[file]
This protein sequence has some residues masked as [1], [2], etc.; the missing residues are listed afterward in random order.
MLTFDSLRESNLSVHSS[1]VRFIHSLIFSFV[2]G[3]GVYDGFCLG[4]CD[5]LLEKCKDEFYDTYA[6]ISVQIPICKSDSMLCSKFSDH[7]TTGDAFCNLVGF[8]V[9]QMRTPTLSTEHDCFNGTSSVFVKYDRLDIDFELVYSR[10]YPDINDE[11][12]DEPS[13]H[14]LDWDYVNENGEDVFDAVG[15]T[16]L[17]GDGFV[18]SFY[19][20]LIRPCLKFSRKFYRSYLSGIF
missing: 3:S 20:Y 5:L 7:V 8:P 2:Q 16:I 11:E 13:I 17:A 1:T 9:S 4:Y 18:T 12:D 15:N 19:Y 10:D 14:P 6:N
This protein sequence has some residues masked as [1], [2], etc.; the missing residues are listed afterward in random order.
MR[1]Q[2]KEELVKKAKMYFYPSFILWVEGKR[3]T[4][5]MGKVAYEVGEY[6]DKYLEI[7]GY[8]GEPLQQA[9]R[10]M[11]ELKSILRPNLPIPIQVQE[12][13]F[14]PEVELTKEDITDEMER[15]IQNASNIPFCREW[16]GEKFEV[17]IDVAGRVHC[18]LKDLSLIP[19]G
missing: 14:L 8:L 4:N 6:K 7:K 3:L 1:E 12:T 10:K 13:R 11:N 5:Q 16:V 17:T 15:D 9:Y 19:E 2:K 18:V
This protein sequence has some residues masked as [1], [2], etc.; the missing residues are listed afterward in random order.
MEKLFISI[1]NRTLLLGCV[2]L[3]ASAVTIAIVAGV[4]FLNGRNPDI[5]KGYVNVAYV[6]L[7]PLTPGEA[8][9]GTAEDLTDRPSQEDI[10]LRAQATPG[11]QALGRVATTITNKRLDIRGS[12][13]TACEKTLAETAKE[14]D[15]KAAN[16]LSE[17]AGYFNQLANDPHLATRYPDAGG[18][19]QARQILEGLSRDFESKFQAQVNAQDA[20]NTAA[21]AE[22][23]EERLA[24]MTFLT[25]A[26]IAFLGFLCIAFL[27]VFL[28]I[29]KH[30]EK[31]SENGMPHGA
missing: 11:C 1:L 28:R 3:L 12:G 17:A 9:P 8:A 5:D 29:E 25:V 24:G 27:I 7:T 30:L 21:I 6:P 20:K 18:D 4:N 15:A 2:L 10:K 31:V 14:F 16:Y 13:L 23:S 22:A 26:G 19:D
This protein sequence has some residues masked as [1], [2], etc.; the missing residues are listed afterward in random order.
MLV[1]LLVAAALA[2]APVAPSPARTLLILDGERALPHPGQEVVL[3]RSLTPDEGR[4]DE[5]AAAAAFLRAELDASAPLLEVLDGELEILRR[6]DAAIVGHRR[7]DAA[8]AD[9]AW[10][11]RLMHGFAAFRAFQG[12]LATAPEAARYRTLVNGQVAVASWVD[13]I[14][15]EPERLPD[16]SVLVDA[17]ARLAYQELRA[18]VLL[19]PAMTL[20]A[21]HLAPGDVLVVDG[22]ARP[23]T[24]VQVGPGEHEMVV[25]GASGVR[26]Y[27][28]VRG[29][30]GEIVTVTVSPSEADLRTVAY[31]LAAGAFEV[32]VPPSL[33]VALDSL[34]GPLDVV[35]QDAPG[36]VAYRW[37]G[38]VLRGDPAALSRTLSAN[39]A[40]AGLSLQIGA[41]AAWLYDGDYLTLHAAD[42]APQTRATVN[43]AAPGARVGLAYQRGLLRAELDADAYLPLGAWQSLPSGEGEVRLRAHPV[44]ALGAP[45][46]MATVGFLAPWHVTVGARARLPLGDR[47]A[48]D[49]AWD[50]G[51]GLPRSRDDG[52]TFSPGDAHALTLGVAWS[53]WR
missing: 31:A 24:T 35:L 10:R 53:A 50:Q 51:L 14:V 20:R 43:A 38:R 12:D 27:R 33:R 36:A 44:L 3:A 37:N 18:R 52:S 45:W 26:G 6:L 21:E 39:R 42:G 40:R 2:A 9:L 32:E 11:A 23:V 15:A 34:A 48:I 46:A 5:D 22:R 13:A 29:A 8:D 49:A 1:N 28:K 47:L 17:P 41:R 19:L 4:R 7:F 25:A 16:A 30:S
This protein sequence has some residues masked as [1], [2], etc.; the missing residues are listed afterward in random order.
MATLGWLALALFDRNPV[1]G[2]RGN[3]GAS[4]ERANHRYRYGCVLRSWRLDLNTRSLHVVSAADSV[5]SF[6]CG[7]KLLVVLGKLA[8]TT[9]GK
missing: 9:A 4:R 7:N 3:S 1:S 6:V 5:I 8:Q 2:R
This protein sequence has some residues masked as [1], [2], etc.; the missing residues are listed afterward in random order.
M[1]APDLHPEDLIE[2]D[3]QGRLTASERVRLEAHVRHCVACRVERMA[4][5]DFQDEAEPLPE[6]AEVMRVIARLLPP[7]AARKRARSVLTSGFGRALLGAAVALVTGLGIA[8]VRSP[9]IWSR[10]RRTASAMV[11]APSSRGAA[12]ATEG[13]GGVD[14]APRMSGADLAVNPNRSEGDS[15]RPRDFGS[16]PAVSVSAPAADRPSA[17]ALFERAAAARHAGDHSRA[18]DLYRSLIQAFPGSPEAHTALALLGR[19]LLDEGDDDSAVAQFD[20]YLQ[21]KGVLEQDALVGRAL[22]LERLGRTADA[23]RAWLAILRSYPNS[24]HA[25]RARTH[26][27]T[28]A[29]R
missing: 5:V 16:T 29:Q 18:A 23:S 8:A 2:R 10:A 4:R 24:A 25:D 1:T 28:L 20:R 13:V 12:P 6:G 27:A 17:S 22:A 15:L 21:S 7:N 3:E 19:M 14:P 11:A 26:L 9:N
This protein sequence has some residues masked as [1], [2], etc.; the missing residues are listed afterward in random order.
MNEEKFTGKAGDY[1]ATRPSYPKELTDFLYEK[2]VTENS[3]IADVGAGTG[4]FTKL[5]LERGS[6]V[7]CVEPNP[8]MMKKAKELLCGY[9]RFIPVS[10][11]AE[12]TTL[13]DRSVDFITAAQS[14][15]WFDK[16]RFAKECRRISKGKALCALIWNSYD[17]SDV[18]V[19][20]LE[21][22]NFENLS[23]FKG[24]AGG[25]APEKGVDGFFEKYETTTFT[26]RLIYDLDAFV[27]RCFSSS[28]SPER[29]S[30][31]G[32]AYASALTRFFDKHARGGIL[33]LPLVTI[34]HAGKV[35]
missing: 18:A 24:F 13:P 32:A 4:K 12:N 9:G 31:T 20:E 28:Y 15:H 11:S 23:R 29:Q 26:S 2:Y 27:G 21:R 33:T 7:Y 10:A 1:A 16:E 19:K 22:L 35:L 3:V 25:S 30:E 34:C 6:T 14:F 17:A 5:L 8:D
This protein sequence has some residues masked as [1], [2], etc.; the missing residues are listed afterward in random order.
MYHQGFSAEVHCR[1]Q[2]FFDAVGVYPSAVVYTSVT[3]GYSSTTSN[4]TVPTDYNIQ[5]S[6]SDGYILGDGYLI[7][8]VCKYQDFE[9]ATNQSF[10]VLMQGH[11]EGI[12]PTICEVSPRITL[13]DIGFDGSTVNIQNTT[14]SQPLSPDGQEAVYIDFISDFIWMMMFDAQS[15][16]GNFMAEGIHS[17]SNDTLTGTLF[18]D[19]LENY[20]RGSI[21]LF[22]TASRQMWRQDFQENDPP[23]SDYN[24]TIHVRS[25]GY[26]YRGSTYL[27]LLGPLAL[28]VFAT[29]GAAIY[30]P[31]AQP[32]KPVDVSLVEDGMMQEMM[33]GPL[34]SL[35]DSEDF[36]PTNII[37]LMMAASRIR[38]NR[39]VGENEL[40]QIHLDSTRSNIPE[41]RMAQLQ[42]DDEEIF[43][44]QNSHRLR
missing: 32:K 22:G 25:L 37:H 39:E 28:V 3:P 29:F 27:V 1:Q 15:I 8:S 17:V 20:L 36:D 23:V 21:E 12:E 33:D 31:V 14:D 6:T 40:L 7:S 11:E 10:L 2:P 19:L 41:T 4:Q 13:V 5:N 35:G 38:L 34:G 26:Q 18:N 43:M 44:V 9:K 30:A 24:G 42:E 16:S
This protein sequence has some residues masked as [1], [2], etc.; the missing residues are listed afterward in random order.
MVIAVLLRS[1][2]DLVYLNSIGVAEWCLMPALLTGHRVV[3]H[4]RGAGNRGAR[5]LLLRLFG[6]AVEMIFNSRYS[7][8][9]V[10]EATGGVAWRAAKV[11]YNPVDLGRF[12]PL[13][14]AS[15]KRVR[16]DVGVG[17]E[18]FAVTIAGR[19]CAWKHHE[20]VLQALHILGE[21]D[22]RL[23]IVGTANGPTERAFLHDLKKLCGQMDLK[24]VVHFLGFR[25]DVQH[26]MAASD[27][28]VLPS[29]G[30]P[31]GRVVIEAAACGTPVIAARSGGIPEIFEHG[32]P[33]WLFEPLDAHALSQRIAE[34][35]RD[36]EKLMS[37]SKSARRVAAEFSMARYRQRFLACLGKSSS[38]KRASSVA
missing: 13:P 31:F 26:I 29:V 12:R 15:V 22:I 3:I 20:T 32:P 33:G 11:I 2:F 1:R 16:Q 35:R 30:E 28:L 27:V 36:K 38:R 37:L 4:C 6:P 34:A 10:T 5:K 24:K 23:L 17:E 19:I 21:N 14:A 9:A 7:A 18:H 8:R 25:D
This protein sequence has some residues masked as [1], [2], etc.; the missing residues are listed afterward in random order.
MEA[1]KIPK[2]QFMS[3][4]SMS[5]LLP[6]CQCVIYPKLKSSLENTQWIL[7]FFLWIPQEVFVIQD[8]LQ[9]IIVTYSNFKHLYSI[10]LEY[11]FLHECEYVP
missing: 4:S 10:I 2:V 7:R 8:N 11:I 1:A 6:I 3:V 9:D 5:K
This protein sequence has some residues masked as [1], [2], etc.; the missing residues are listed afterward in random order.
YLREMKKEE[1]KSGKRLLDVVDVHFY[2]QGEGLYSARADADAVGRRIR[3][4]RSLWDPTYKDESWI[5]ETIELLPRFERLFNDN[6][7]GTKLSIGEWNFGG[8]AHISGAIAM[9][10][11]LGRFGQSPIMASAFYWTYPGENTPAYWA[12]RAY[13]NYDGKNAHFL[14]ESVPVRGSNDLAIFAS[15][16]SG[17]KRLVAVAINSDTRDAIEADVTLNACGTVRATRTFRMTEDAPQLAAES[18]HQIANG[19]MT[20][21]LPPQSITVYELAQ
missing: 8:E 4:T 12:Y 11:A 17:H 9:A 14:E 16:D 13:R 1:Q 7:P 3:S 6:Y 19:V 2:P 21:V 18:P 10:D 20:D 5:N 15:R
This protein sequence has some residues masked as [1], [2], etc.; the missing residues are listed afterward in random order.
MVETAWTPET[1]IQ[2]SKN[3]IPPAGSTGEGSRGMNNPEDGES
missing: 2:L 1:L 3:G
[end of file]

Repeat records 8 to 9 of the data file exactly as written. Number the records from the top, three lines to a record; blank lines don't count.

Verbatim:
This protein sequence has some residues masked as [1], [2], etc.; the missing residues are listed afterward in random order.
MYHQGFSAEVHCR[1]Q[2]FFDAVGVYPSAVVYTSVT[3]GYSSTTSN[4]TVPTDYNIQ[5]S[6]SDGYILGDGYLI[7][8]VCKYQDFE[9]ATNQSF[10]VLMQGH[11]EGI[12]PTICEVSPRITL[13]DIGFDGSTVNIQNTT[14]SQPLSPDGQEAVYIDFISDFIWMMMFDAQS[15][16]GNFMAEGIHS[17]SNDTLTGTLF[18]D[19]LENY[20]RGSI[21]LF[22]TASRQMWRQDFQENDPP[23]SDYN[24]TIHVRS[25]GY[26]YRGSTYL[27]LLGPLAL[28]VFAT[29]GAAIY[30]P[31]AQP[32]KPVDVSLVEDGMMQEMM[33]GPL[34]SL[35]DSEDF[36]PTNII[37]LMMAASRIR[38]NR[39]VGENEL[40]QIHLDSTRSNIPE[41]RMAQLQ[42]DDEEIF[43][44]QNSHRLR
missing: 32:K 22:G 25:L 37:H 39:E 28:V 3:P 29:F 27:V 1:Q 15:I 8:S 17:V 20:L 36:D 23:V 21:E 12:E 33:D 31:V 14:D 6:T 40:L 7:S 11:E 10:L 2:P 19:L 41:T 4:Q 13:V 5:N 35:G 38:L 34:G 26:Q 18:N 43:M 44:V 9:K 30:A 24:G 42:E 16:S
This protein sequence has some residues masked as [1], [2], etc.; the missing residues are listed afterward in random order.
MVIAVLLRS[1][2]DLVYLNSIGVAEWCLMPALLTGHRVV[3]H[4]RGAGNRGAR[5]LLLRLFG[6]AVEMIFNSRYS[7][8][9]V[10]EATGGVAWRAAKV[11]YNPVDLGRF[12]PL[13][14]AS[15]KRVR[16]DVGVG[17]E[18]FAVTIAGR[19]CAWKHHE[20]VLQALHILGE[21]D[22]RL[23]IVGTANGPTERAFLHDLKKLCGQMDLK[24]VVHFLGFR[25]DVQH[26]MAASD[27][28]VLPS[29]G[30]P[31]GRVVIEAAACGTPVIAARSGGIPEIFEHG[32]P[33]WLFEPLDAHALSQRIAE[34][35]RD[36]EKLMS[37]SKSARRVAAEFSMARYRQRFLACLGKSSS[38]KRASSVA
missing: 13:P 31:F 26:I 29:V 12:R 15:V 22:I 3:I 20:T 32:P 33:G 11:I 2:F 1:R 16:Q 35:R 30:E 28:L 27:V 36:K 38:R 37:L 4:C 6:P 34:A 10:T 5:K 24:K 23:L 17:E 19:I 21:N 14:A 9:A 7:A 18:H 8:R 25:D